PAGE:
Art and the Artist - the Pandemic and BeyondOpen Words on the Art of Being an Artist
Performing Artists have the talent and the capacity to interpret the words and sounds of others, poets and composers, choreographers, to express what others have devised.
But they also have something to say themselves! And this podcast is intended to offer them the opportunity to present their views, but also their approaches to solving problems that move us all. Like everyone else, they are affected by the problems of everyday life, of life alltogether. With their often international vision, their creativity, they can inspire just as much as with their interpretations of great works on the stages of this world.
Corona – the end of Performing Arts? – Or a new beginning?!
It is a general consensus that no other event since World War II has hit the world as extensively and globally as the COVID19 pandemic. In many parts of the world, all events were cancelled, and so concerts, theatre and opera performances and festivals were also a victim of this situation.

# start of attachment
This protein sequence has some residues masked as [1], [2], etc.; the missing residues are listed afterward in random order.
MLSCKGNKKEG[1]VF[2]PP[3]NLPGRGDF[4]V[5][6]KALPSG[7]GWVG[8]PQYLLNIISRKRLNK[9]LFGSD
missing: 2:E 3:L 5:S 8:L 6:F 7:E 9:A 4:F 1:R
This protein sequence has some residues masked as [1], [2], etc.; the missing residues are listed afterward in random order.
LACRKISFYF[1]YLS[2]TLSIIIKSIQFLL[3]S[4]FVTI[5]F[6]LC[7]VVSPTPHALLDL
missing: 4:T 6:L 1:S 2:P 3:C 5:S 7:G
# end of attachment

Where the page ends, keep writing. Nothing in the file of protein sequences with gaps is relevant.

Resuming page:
How does the Performing Arts World react to this? What do the artists, those who are otherwise in the spotlight, have to say? How are they affected, artistically, mentally, economically? Where do they see the future of Performing Arts after the end of the pandemic? Has it changed forever?
International artists give their personal answers to these and many other questions in this podcast. They give insight into what this crisis causes in them, what they think about, what moves them
FIRST EPISODE TO BE LAUNCHED
ON JANUARY 31
World-famous tenor, conductor and composer
José Cura is an exception. He is not only an all-rounder in the field of classical music, a world-famous tenor, acclaimed on all major stages, a sought-after conductor and an increasingly recognized composer. He also thinks about where the world of art is developing – far beyond the boundaries of opera and singing.
But stars like José Cura also suffer from the crisis triggered by the corona pandemic, and these are not just economic problems.
What remains of the artist if he lacks his audience? How does he deal with his fears and doubts?
But is it not the same in stage art as in everyday life: the Corona crisis shows only as if under a magnifying glass, where in truth the shoe has been pressing for a long time? Does this crisis bring solutions that are long overdue, or does it destroy much that is irretrievable?
José Cura tries to give answers in this conversation.
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